Heavy on German flavour, but still unmistakably French - Alsace is the blond region of France, where fair-haired people have their local pizza, flammekueche, with silky crème fraîche and wash down pale choucroute with fine white wine.
The capital of Alsace, Strasbourg is a French city with a German name and because of this symbolism it was made the seat of the European Parliament and, most likely, will remain so despite EU-wide campaigns against this extravagant arrangement.
Strasbourg's historical centre, a comely blend of architectural trends from both sides of the Rhine, is a UNESCO World Heritage Site. Its most famous landmark, La Cathédrale de Strasbourg became, when it was finished in 1439, the first building that surpassed the Great Pyramid of Giza in height. The light-and-sound show staged here invariably attracts large crowds on summer nights.
Thanks to the Europe's Inland Waterways System, Strasbourg is exactly halfway between Paris and Prague by boat and boasts second largest river port on the Rhine after Duisburg. Its riverside is very handsome with most tourist attractions visible from the tourist boat.
But the real beauty of Alsace is in its countryside. Wedged between the Vosges Mountains and the Rhine, Alsatian vineyards yield fruity, full-bodied yet not sweet white wines, quite unlike anything elsewhere - their top variety, Riesling, with most delicious berry and fruit overtones could be the best earthly approximation to the ambrosia. Meandering through a picturesque landscape roughly between Strasbourg and Mulhouse, the Route des Vins d'Alsace offers a feast both for the eye and the palate.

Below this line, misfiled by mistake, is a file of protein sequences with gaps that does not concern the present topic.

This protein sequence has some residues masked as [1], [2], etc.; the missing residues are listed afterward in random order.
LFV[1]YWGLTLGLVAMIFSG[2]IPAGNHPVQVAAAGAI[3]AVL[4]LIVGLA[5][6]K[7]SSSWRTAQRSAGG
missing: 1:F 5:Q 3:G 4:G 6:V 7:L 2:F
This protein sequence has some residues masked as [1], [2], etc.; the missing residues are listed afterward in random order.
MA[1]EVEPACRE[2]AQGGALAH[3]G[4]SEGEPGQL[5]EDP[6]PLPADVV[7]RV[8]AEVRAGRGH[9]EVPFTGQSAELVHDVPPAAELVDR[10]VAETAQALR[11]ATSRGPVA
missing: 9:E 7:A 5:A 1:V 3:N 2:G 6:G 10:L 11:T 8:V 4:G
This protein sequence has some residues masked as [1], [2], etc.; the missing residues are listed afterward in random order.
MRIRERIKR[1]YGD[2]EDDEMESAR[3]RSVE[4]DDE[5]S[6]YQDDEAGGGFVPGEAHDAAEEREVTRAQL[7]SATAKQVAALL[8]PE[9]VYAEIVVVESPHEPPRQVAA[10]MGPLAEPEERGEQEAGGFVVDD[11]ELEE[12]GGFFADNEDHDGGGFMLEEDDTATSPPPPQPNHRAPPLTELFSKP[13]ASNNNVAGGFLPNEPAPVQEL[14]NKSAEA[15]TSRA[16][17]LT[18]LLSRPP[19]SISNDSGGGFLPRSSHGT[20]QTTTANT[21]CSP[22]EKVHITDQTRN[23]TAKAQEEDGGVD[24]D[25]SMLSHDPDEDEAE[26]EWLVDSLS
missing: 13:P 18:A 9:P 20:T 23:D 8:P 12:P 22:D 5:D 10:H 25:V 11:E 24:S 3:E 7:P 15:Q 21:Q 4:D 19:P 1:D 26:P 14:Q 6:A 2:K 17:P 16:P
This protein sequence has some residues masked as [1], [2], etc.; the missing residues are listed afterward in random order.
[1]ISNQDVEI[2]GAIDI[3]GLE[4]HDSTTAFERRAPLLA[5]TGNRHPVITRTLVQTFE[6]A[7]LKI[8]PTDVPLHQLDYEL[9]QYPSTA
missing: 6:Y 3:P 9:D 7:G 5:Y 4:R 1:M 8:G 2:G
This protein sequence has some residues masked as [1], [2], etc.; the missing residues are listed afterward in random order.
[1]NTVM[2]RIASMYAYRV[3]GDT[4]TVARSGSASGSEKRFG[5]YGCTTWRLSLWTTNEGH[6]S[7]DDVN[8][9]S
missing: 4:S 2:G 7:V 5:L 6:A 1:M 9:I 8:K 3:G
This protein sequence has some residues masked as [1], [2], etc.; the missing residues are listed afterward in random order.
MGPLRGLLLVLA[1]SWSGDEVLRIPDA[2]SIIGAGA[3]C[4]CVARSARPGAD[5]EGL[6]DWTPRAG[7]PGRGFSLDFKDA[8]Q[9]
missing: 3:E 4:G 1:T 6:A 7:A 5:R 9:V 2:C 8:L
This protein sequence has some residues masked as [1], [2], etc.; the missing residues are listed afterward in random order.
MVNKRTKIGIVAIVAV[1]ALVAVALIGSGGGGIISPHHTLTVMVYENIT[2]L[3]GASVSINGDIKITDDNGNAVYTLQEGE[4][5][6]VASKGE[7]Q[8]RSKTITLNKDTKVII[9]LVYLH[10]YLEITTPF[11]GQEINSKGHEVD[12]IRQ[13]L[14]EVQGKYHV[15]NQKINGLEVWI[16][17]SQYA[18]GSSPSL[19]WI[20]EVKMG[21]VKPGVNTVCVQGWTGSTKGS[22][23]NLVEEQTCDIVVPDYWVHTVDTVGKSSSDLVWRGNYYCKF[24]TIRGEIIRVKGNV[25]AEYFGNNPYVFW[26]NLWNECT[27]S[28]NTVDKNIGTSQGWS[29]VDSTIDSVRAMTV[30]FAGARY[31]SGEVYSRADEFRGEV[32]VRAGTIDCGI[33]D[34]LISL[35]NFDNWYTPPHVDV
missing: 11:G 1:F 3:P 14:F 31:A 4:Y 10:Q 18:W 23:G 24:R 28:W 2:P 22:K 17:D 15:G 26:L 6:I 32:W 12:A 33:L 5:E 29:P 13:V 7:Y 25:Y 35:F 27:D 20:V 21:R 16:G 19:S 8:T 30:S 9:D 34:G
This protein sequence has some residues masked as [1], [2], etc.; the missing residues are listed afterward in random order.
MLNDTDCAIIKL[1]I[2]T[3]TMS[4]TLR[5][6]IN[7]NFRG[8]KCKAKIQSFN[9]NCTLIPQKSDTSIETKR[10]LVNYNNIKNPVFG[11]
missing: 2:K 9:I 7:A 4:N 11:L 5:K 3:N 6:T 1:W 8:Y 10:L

Our tour of the area took us first to the fairytale-like Château du Haut-Koenigsbourg. Dating back to 1114, it owes its present romantic look to a major 19th-century restoration commissioned by Kaiser Wilhelm II for purposes of asserting German authority in the then newly annexed territory. Inside it boasts spectacularly recreated Gothic and Renaissance interiors and, sitting almost 750 metres above the Alsatian plain, commands stunning views of the surrounding countryside.
Short on time on just a long weekend, we opted for the famous Ribeauvillé out of the tantalizing number of scenic villages in the area. A pretty random choice of the restaurant for lunch there afforded us with an almost ritual-like experience of local specialty, choucroute garnie. It turned out that the proudly mysterious air of the maître-d' and waitresses was not put on for nothing: who would think that humble sauerkraut, ham, pork sausages and boiled spuds can make an exquisite gourmet meal and make a delightful combination with a grand cru Riesling! The lunch took considerably more time than the quick bite we planned, but the framed sign on the wall "Cuisine is an art, art takes time" aptly worded a justification for the long wait.
Down the road, the village of Eguisheim is laid out within three concentric rings of 13th- century ramparts. Reputed as the most visited village in France, it is constantly abuzz with crowds shopping for crates of its many famous grands crus.
The best preserved town in Alsace and the symbolic capital of the wine region, Colmar is toe-twirlingly pretty. Brightly coloured half-timbered houses crowded along its cobbled streets and cozy cafés most photogenically tucked on the sides of diminutive canals make it an ideal romantic getaway.